Goodbye to Language
Jean-Luc Godard's latest free-form essay film may be, more than anything else, a documentary of a restless mind.
Was Spike Lee's "The Original Kings of Comedy" red-lined? Lee doesn't think so. His concert film starring four black comedians opened last Aug. 18 to astonishingly good business, and some believed it was prevented from winning the number one spot at the nation's box office because it was released on only 847 screens, grossing $11 million. The weekend's winner, "The Cell," was on 2,411 screens, grossing $17.5 million.
At the time there were rumblings that Paramount, distributor of the "Kings," had crippled its chances by targeting theaters popular with black audiences. The movie starred comedians, Steve Harvey, D.L. Hughley, Cedric The Entertainer and Bernie Mac, whose concert tour has been one of the top-grossing arena shows of recent years. But they were little known to white audiences, and Paramount said it planned to gradually widen the film's release.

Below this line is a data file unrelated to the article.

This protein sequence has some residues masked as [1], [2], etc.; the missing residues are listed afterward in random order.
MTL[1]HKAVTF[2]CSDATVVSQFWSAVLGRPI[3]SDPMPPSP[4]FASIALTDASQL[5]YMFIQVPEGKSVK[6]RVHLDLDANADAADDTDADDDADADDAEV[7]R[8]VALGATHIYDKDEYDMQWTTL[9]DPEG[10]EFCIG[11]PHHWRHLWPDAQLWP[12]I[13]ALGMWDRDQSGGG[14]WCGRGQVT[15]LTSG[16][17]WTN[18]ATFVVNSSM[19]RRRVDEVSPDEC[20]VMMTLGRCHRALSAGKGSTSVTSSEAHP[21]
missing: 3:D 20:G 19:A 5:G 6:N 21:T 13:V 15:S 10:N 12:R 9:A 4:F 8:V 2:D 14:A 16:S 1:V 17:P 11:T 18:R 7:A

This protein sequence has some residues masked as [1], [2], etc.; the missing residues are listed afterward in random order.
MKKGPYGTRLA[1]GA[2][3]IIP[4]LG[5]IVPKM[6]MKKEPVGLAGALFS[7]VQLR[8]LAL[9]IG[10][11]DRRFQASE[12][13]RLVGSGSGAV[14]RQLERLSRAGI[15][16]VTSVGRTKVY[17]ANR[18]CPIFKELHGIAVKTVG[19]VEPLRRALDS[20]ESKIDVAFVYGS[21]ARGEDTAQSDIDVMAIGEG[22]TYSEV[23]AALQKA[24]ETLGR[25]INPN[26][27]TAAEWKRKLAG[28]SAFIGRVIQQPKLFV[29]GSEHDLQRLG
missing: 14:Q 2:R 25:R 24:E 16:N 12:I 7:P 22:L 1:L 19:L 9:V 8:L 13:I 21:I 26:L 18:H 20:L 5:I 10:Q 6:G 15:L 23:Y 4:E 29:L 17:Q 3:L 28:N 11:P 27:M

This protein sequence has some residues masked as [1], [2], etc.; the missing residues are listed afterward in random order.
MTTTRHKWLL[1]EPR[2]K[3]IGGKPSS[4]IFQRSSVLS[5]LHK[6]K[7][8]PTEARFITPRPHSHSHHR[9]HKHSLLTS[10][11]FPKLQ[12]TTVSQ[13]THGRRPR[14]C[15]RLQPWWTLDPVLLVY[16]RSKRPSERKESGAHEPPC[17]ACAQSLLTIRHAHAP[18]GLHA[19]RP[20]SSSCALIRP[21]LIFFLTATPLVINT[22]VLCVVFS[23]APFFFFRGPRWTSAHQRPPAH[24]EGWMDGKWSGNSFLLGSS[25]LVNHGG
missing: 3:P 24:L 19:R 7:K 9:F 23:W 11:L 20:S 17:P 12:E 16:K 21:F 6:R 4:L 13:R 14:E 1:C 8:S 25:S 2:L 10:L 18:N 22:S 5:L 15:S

"Paramount considers it a small picture and believes it should be treated like a small picture," Walter Latham, co-producer of "Original Kings," complained at the time to TV Guide. "Why? Because it's black actors who they've never heard of and it's a 'black' film and should be treated like a 'black' film."
But Spike Lee now says, "I agreed with Paramount on this. The number of theatres we had was right for this film, in order to maximize the profit. When you make more prints you've got to pay for those prints, you've got to pay for advertising. To play 2,000 screens you've got to play places like Des Moines, Timbuktu... It was debatable whether this film could play in those places."
Lee said people came up to him on the street, saying, "If you'd been on as many screens as 'The Cell,' you'd be number one!"
"But the film's gonna end up making over $40 million domestically and it only cost $3 million," Lee told me. "In a lot of ways, the per-screen average tells you more than the total gross. New Line was spending a ton of money to promote and market "The Cell," because that movie cost $50 million. Paramount bought "Original Kings" from Walter Latham and MTV films, and I think they asked themselves, why should we spend 10 times the money to promote it than we spent to purchase it?"
Lee and Paramount have the last laugh: Both films will end up grossing about the same.
This message came to me from a reader named Peter Svensland. He and a fr...
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